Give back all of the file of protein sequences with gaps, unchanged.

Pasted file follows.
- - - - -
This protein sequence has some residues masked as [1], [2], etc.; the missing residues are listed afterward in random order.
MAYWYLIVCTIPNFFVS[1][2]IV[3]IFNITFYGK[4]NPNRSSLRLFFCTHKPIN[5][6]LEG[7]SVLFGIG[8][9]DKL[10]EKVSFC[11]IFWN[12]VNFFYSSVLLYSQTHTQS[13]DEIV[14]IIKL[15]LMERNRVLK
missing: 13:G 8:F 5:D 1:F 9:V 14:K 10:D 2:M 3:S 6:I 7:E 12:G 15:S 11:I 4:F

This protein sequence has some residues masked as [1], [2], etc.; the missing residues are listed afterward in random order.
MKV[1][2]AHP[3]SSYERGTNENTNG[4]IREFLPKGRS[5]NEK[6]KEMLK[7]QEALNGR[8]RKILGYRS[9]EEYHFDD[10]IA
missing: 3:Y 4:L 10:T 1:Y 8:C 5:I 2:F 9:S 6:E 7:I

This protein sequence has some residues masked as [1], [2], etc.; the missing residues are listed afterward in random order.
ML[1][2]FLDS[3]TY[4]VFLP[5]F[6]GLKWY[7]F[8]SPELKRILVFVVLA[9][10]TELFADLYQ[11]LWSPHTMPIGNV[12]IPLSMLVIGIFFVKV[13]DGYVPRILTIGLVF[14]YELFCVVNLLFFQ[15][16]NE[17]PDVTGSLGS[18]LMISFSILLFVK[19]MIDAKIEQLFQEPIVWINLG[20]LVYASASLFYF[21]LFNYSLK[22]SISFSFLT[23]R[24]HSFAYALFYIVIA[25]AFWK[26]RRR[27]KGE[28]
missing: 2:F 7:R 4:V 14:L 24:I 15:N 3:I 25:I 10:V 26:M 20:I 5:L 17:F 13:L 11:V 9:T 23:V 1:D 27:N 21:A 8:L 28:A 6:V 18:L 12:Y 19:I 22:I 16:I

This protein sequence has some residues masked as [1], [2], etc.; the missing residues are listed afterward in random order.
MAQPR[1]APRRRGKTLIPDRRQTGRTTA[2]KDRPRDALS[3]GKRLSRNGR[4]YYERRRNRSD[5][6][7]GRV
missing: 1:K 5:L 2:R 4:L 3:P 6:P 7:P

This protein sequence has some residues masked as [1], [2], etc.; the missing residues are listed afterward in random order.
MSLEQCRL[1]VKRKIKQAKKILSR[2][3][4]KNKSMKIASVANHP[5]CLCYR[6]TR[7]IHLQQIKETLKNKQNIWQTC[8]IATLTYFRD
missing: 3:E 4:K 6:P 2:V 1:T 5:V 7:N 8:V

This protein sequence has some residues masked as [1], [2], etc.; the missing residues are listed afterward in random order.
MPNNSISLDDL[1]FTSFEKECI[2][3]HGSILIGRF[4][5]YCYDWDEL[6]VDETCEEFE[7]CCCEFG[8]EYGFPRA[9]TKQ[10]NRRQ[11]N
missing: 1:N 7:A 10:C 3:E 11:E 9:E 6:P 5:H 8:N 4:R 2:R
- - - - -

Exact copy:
This protein sequence has some residues masked as [1], [2], etc.; the missing residues are listed afterward in random order.
MAYWYLIVCTIPNFFVS[1][2]IV[3]IFNITFYGK[4]NPNRSSLRLFFCTHKPIN[5][6]LEG[7]SVLFGIG[8][9]DKL[10]EKVSFC[11]IFWN[12]VNFFYSSVLLYSQTHTQS[13]DEIV[14]IIKL[15]LMERNRVLK
missing: 13:G 8:F 5:D 1:F 9:V 14:K 10:D 2:M 3:S 6:I 7:E 12:G 15:S 11:I 4:F

This protein sequence has some residues masked as [1], [2], etc.; the missing residues are listed afterward in random order.
MKV[1][2]AHP[3]SSYERGTNENTNG[4]IREFLPKGRS[5]NEK[6]KEMLK[7]QEALNGR[8]RKILGYRS[9]EEYHFDD[10]IA
missing: 3:Y 4:L 10:T 1:Y 8:C 5:I 2:F 9:S 6:E 7:I

This protein sequence has some residues masked as [1], [2], etc.; the missing residues are listed afterward in random order.
ML[1][2]FLDS[3]TY[4]VFLP[5]F[6]GLKWY[7]F[8]SPELKRILVFVVLA[9][10]TELFADLYQ[11]LWSPHTMPIGNV[12]IPLSMLVIGIFFVKV[13]DGYVPRILTIGLVF[14]YELFCVVNLLFFQ[15][16]NE[17]PDVTGSLGS[18]LMISFSILLFVK[19]MIDAKIEQLFQEPIVWINLG[20]LVYASASLFYF[21]LFNYSLK[22]SISFSFLT[23]R[24]HSFAYALFYIVIA[25]AFWK[26]RRR[27]KGE[28]
missing: 2:F 7:R 4:V 14:L 24:I 15:N 3:I 25:I 10:V 26:M 20:I 5:L 17:F 13:L 11:V 9:T 23:V 1:D 27:N 21:A 8:L 28:A 6:V 18:L 12:Y 19:I 22:I 16:I

This protein sequence has some residues masked as [1], [2], etc.; the missing residues are listed afterward in random order.
MAQPR[1]APRRRGKTLIPDRRQTGRTTA[2]KDRPRDALS[3]GKRLSRNGR[4]YYERRRNRSD[5][6][7]GRV
missing: 1:K 5:L 2:R 4:L 3:P 6:P 7:P

This protein sequence has some residues masked as [1], [2], etc.; the missing residues are listed afterward in random order.
MSLEQCRL[1]VKRKIKQAKKILSR[2][3][4]KNKSMKIASVANHP[5]CLCYR[6]TR[7]IHLQQIKETLKNKQNIWQTC[8]IATLTYFRD
missing: 3:E 4:K 6:P 2:V 1:T 5:V 7:N 8:V

This protein sequence has some residues masked as [1], [2], etc.; the missing residues are listed afterward in random order.
MPNNSISLDDL[1]FTSFEKECI[2][3]HGSILIGRF[4][5]YCYDWDEL[6]VDETCEEFE[7]CCCEFG[8]EYGFPRA[9]TKQ[10]NRRQ[11]N
missing: 1:N 7:A 10:C 3:E 11:E 9:E 6:P 5:H 8:N 4:R 2:R